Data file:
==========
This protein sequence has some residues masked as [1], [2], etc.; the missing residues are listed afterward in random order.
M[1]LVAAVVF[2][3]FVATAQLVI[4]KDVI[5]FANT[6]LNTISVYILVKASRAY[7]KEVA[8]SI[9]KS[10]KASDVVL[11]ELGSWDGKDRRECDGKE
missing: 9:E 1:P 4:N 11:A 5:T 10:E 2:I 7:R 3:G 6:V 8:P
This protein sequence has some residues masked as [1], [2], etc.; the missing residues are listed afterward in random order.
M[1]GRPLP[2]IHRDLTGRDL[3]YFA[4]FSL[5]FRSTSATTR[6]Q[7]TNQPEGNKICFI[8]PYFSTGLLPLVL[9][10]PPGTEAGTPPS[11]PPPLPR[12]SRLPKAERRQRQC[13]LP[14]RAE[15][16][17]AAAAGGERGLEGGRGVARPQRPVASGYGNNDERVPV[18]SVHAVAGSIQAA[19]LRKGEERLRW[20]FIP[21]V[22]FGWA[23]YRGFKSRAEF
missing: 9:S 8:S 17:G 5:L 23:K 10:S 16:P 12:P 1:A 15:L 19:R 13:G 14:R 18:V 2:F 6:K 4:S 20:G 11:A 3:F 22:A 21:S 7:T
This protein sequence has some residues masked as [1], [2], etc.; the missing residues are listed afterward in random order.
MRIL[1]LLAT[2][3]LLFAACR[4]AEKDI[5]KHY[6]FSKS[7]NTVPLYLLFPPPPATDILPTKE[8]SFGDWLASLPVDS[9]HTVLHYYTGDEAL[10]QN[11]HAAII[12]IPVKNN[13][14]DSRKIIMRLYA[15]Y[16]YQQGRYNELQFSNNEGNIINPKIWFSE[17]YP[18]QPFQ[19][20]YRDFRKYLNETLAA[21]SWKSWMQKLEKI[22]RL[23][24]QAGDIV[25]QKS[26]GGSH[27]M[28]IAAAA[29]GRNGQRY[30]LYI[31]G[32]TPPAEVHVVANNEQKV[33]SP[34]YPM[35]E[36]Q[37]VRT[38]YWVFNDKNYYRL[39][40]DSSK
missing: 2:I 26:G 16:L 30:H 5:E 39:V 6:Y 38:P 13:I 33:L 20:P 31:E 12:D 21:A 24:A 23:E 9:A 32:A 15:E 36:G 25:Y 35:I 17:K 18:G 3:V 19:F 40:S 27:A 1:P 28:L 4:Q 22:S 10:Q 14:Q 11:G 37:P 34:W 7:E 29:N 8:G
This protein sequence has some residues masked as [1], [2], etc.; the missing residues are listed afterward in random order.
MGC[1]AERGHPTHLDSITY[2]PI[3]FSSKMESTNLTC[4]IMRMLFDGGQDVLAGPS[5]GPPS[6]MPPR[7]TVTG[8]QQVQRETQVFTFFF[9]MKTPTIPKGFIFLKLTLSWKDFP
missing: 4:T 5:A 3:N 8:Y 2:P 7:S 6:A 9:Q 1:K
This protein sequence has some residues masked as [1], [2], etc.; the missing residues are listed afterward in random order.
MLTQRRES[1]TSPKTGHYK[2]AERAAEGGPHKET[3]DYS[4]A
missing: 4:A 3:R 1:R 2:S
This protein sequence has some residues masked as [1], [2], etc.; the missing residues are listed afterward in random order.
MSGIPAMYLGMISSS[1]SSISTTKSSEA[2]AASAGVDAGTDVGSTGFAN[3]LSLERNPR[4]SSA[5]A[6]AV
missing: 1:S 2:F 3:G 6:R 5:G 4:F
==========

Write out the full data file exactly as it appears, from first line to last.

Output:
This protein sequence has some residues masked as [1], [2], etc.; the missing residues are listed afterward in random order.
M[1]LVAAVVF[2][3]FVATAQLVI[4]KDVI[5]FANT[6]LNTISVYILVKASRAY[7]KEVA[8]SI[9]KS[10]KASDVVL[11]ELGSWDGKDRRECDGKE
missing: 9:E 1:P 4:N 11:A 5:T 10:E 2:I 7:R 3:G 6:V 8:P
This protein sequence has some residues masked as [1], [2], etc.; the missing residues are listed afterward in random order.
M[1]GRPLP[2]IHRDLTGRDL[3]YFA[4]FSL[5]FRSTSATTR[6]Q[7]TNQPEGNKICFI[8]PYFSTGLLPLVL[9][10]PPGTEAGTPPS[11]PPPLPR[12]SRLPKAERRQRQC[13]LP[14]RAE[15][16][17]AAAAGGERGLEGGRGVARPQRPVASGYGNNDERVPV[18]SVHAVAGSIQAA[19]LRKGEERLRW[20]FIP[21]V[22]FGWA[23]YRGFKSRAEF
missing: 9:S 8:S 17:G 5:L 23:K 10:S 16:P 12:P 1:A 15:L 19:R 13:G 14:R 18:V 2:F 6:K 4:S 20:G 11:A 3:F 22:A 21:S 7:T
This protein sequence has some residues masked as [1], [2], etc.; the missing residues are listed afterward in random order.
MRIL[1]LLAT[2][3]LLFAACR[4]AEKDI[5]KHY[6]FSKS[7]NTVPLYLLFPPPPATDILPTKE[8]SFGDWLASLPVDS[9]HTVLHYYTGDEAL[10]QN[11]HAAII[12]IPVKNN[13][14]DSRKIIMRLYA[15]Y[16]YQQGRYNELQFSNNEGNIINPKIWFSE[17]YP[18]QPFQ[19][20]YRDFRKYLNETLAA[21]SWKSWMQKLEKI[22]RL[23][24]QAGDIV[25]QKS[26]GGSH[27]M[28]IAAAA[29]GRNGQRY[30]LYI[31]G[32]TPPAEVHVVANNEQKV[33]SP[34]YPM[35]E[36]Q[37]VRT[38]YWVFNDKNYYRL[39][40]DSSK
missing: 2:I 26:G 16:L 30:H 5:E 39:V 6:Y 38:P 13:I 33:L 20:P 31:E 12:D 21:A 24:A 23:E 9:A 32:A 15:E 36:G 25:Y 35:I 17:K 18:G 3:V 19:F 40:S 27:A 1:P 28:L 4:Q 22:S 10:Q 14:Q 11:G 37:P 34:W 7:E 29:N 8:G
This protein sequence has some residues masked as [1], [2], etc.; the missing residues are listed afterward in random order.
MGC[1]AERGHPTHLDSITY[2]PI[3]FSSKMESTNLTC[4]IMRMLFDGGQDVLAGPS[5]GPPS[6]MPPR[7]TVTG[8]QQVQRETQVFTFFF[9]MKTPTIPKGFIFLKLTLSWKDFP
missing: 4:T 5:A 3:N 8:Y 2:P 7:S 6:A 9:Q 1:K
This protein sequence has some residues masked as [1], [2], etc.; the missing residues are listed afterward in random order.
MLTQRRES[1]TSPKTGHYK[2]AERAAEGGPHKET[3]DYS[4]A
missing: 4:A 3:R 1:R 2:S
This protein sequence has some residues masked as [1], [2], etc.; the missing residues are listed afterward in random order.
MSGIPAMYLGMISSS[1]SSISTTKSSEA[2]AASAGVDAGTDVGSTGFAN[3]LSLERNPR[4]SSA[5]A[6]AV
missing: 1:S 2:F 3:G 6:R 5:G 4:F